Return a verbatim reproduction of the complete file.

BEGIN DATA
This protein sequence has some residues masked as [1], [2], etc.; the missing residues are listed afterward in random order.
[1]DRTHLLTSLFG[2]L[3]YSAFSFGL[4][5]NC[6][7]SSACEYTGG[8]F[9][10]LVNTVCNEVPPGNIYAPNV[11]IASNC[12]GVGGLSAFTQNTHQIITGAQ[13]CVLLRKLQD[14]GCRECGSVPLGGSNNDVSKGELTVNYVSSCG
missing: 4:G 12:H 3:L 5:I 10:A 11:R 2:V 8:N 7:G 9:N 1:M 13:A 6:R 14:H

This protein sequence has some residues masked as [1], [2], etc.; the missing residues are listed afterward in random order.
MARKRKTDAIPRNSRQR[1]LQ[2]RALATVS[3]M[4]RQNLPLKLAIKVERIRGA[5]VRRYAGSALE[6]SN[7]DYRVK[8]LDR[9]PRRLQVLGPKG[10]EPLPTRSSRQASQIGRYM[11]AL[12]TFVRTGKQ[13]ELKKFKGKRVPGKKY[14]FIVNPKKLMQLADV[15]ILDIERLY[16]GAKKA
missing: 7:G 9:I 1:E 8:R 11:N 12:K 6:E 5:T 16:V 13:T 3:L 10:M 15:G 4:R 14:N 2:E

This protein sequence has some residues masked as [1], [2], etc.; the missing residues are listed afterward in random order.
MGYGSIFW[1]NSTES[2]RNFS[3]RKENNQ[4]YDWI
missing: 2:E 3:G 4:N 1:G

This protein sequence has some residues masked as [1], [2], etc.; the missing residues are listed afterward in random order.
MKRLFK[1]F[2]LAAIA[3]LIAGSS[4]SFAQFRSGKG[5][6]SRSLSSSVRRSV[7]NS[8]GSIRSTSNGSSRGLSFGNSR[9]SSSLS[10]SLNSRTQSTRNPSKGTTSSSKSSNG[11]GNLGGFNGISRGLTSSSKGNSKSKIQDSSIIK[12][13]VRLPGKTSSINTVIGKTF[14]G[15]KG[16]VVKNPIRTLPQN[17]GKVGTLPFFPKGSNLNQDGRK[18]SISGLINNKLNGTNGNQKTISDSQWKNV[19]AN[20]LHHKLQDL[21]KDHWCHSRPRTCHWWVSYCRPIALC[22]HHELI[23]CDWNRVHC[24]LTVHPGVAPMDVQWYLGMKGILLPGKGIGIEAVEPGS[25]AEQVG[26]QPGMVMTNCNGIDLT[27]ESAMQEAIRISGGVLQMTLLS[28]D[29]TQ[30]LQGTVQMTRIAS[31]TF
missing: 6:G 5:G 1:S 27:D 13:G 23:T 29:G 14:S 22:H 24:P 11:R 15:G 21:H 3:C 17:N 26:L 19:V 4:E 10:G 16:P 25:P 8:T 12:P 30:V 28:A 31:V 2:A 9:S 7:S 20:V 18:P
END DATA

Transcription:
This protein sequence has some residues masked as [1], [2], etc.; the missing residues are listed afterward in random order.
[1]DRTHLLTSLFG[2]L[3]YSAFSFGL[4][5]NC[6][7]SSACEYTGG[8]F[9][10]LVNTVCNEVPPGNIYAPNV[11]IASNC[12]GVGGLSAFTQNTHQIITGAQ[13]CVLLRKLQD[14]GCRECGSVPLGGSNNDVSKGELTVNYVSSCG
missing: 4:G 12:H 3:L 5:I 10:A 11:R 2:V 8:N 7:G 9:N 1:M 13:A 6:R 14:H

This protein sequence has some residues masked as [1], [2], etc.; the missing residues are listed afterward in random order.
MARKRKTDAIPRNSRQR[1]LQ[2]RALATVS[3]M[4]RQNLPLKLAIKVERIRGA[5]VRRYAGSALE[6]SN[7]DYRVK[8]LDR[9]PRRLQVLGPKG[10]EPLPTRSSRQASQIGRYM[11]AL[12]TFVRTGKQ[13]ELKKFKGKRVPGKKY[14]FIVNPKKLMQLADV[15]ILDIERLY[16]GAKKA
missing: 7:G 9:I 1:E 8:R 11:N 12:K 6:E 5:T 16:V 13:T 3:L 10:M 15:G 4:R 14:N 2:E

This protein sequence has some residues masked as [1], [2], etc.; the missing residues are listed afterward in random order.
MGYGSIFW[1]NSTES[2]RNFS[3]RKENNQ[4]YDWI
missing: 2:E 3:G 4:N 1:G

This protein sequence has some residues masked as [1], [2], etc.; the missing residues are listed afterward in random order.
MKRLFK[1]F[2]LAAIA[3]LIAGSS[4]SFAQFRSGKG[5][6]SRSLSSSVRRSV[7]NS[8]GSIRSTSNGSSRGLSFGNSR[9]SSSLS[10]SLNSRTQSTRNPSKGTTSSSKSSNG[11]GNLGGFNGISRGLTSSSKGNSKSKIQDSSIIK[12][13]VRLPGKTSSINTVIGKTF[14]G[15]KG[16]VVKNPIRTLPQN[17]GKVGTLPFFPKGSNLNQDGRK[18]SISGLINNKLNGTNGNQKTISDSQWKNV[19]AN[20]LHHKLQDL[21]KDHWCHSRPRTCHWWVSYCRPIALC[22]HHELI[23]CDWNRVHC[24]LTVHPGVAPMDVQWYLGMKGILLPGKGIGIEAVEPGS[25]AEQVG[26]QPGMVMTNCNGIDLT[27]ESAMQEAIRISGGVLQMTLLS[28]D[29]TQ[30]LQGTVQMTRIAS[31]TF
missing: 6:G 5:G 1:S 27:D 13:G 23:T 29:G 14:S 22:H 24:P 11:R 15:G 21:H 3:C 17:N 26:L 19:V 4:E 10:G 16:P 25:P 8:T 12:P 30:V 28:A 31:V 2:A 9:S 7:S 20:V 18:P